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Year : 2018  |  Volume : 29  |  Issue : 5  |  Page : 237-242

Comparison of urodynamic bladder dysfunction in male patients with pelvic organ malignancies

1 Division of Urology, Department of Surgery, Chi Mei Medical Center; Min-Hwei College of Health Care Management, Liouying, Tainan, Taiwan
2 Department of Nursing, National Cheng Kung University Hospital, Liouying, Tainan, Taiwan
3 Department of Environmental and Occupational Health, College of Medicine, National Cheng Kung University; Division of Hematology-Oncology, Department of Internal Medicine, Chi Mei Medical Center, Liouying, Tainan, Taiwan
4 Division of Urology, Department of Surgery, Chi Mei Medical Center, Liouying, Tainan; Department of Information Management System, National Chung Cheng University, Chiayi, Taiwan

Correspondence Address:
Chih-Cheng Lu
Department of Surgery, Division of Urology, Chi Mei Medical Center, No. 201, Taikang, Liouying, Tainan 736
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Source of Support: None, Conflict of Interest: None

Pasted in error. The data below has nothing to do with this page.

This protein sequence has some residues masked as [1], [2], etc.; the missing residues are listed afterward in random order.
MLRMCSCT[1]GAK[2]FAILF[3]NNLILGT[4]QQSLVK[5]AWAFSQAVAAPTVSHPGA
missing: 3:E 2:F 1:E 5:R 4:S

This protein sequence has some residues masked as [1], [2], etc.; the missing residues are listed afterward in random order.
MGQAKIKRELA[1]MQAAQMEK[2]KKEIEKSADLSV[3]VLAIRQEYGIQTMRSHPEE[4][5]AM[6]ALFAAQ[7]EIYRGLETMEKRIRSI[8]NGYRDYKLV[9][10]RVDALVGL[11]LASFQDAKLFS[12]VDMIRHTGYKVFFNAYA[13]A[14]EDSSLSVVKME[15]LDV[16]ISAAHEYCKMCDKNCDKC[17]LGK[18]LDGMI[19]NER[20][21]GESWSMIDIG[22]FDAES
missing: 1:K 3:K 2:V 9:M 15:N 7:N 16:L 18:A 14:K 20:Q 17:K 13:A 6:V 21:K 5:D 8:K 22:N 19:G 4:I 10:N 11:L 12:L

DOI: 10.4103/UROS.UROS_30_18

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Objective: Bladder dysfunction is a common complication after pelvic cancer treatments (radical pelvic surgery or chemoradiotherapy) that may affect patient satisfaction and quality of life. The aim of this study is to compare urodynamic bladder dysfunction among male patients with different pelvic organ malignancies (POMs). Materials and Methods: Data were collected from male patients with POM undergoing urodynamic studies (UDSs). Patients were stratified into three groups based on the origin of cancer (prostate, bladder, and colorectum). Selected data, including age, clinical tumor staging, lower urinary tract symptoms or acute urinary retention, and the parametric values of UDSs, were compared among the groups. SPSS 17.0.1 for Windows and Microsoft Office Excel 2007 were used for all statistical analysis. Results: A total of 640 patients with POM from the prostate (40.9%), bladder (33.5%), and colorectum (25.6%) were investigated. Patient age ranged from 39 to 89 years (mean 72.93 ± 9.08 years). In uroflowmetry (525 patients), the maximal urine flow rate was significantly lower in the prostate group (11.49 ± 5.53 ml/s). Cystometrograms (115 patients) showed that the first desire was more sensitive in the bladder group (85.52 ± 49.78 ml). Cystometric capacity was decreased in the prostate group (161.50 ± 94.29 ml); the maximum voiding pressure and compliance were significantly lower in the colorectum group (64.58 ± 50.09 cmH2O). Conclusion: Patients with POM may suffer from urination dysfunction. Impaired bladder function is more predominant in the colorectum oncology compared with urological pelvic organ (prostate or bladder) malignancies. Physicians are encouraged to be aware of these urinary complications after POM treatment.

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